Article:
The Unexpected Average Cost of Owning a Dog in the First Year
Most people underestimate the average cost of owning a dog, especially in the first year. The upfront costs can quickly pile up and overwhelm you if you’re not prepared.
Puppies have a mysterious power over us. One look into their wet, doughy eyes and all sense of rational thinking and reason are thrown to the wind. Checks quickly tear from their captive books, credit cards swipe furiously through machines, and we cuddle and laugh all the way home, happy as can be. It’s a great feeling–until reality sets in.
You go to the pet store, you go to the vet, you go to the groomer, and then you take a look at your checking account. Whoa. Didn’t expect that to happen, right?
The average cost of owning a dog is not something many people take into account when they lay their eyes on a puppy. It’s just too darn cute to put a price tag on, we think. Do yourself a favor and don’t let your emotions influence your decision to buy a dog, at least not the majority share of it. Owning a dog is a heavy investment, so you should prepare a budget plan and take into account every upfront cost.
We put together a simple guide to preparing yourself for the average cost of owning a dog, specifically in the first year. Too many times have we seen someone bring home a puppy only considering the cost of food and proper vaccines. The actual cost is much more complex, and we are here to show you why. Keep reading for our breakdown of the upfront costs and what to expect in the future.
Expect the unexpected: the average cost of owning a dog in the first year.
Before we begin, let’s take a moment to point out the many different variables that can influence the average cost of owning a dog. Where you live, the type and size of the dog, what brands of food you choose, what illnesses your dog is prone to developing–these all play a large role in the overall expense. According to the ASPCA, the average cost of owning a dog for the first year can go from $1,300 to above $1,800. That’s no figure to ignore.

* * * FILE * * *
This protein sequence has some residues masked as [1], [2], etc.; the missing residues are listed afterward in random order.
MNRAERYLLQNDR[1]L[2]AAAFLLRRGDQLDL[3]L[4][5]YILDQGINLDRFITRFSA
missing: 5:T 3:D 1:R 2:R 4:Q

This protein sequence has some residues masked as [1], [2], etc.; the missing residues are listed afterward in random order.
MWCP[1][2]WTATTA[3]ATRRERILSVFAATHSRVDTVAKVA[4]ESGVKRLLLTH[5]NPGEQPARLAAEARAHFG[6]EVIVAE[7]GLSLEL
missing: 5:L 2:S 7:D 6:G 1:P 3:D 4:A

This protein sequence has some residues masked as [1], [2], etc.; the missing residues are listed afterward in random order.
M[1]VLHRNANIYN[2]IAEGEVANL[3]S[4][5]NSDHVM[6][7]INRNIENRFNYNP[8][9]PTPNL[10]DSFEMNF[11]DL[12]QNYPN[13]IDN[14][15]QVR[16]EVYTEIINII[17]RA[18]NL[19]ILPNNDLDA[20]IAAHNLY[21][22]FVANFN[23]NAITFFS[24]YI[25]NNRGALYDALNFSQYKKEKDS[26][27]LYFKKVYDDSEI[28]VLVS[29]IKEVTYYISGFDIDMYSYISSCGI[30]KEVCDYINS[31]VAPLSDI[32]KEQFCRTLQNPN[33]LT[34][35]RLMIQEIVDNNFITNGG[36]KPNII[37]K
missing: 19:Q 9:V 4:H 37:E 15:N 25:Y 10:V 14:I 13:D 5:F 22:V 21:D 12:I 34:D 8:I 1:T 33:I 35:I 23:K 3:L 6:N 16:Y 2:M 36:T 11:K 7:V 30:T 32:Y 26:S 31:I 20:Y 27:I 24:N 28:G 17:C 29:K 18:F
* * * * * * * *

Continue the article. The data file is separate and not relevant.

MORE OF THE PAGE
Now here’s the good news: not all these costs will carry over into following years. In fact, if you keep your dog healthy and safe, the average first-year figure can be nearly cut in half. Below we’ve broken down the costs into two sections. Combining these two sections together will give you a full picture of the first-year expenses; the annual cost section will give you an idea for the years after.
First-year upfront costs:
- Adoption/store purchase = $200 – $2,000
- Spay/neuter procedure = $190 – $220
- Deworming, blood tests, microchip = $70
- Leash/collar = $25 – $35
- Crate = $35 – $125
- Training class = $110
- Initial grooming (for long haired dogs) = $260 – $400
- Food and water bowls = $10 – $40
- Doggy bed = $25 – $100
- Grooming tools = $20 – $120
- Food = $120 – $500
- Recurring medical exams = $210 – $260
- Toys/treats = $40 – $75
- Licensing = $15
- Health insurance = $225
- Grooming = $50 – $400
- Teeth cleaning = $60 – $200
As you can see, the average cost of owning a dog is not cheap. Not all of these variables will apply to your situation (maybe you have a small dog with short fur), but this list is something to consider.
Avoid a financial squeeze by preparing yourself with a responsible budget plan.
When you do end up adopting that adorable pup, don’t you want to provide everything you can for it? That’s why it’s important to understand the costs and plan accordingly. You should be able to make annual appointments with your veterinarian to keep your dog healthy, at the very least.
Being able to afford health insurance coverage for your dog is also important, for you and your pet. Analyze these figures above before you get sucked into the gooey-eyed, doughy-faced, crazy adorable puppy realm of irrational thinking.
Add Pet Insurance to your homeowners policy so you’ll never need to worry about an unexpected vet bill, or worse, a treatment that’s way out of budget for your best friend.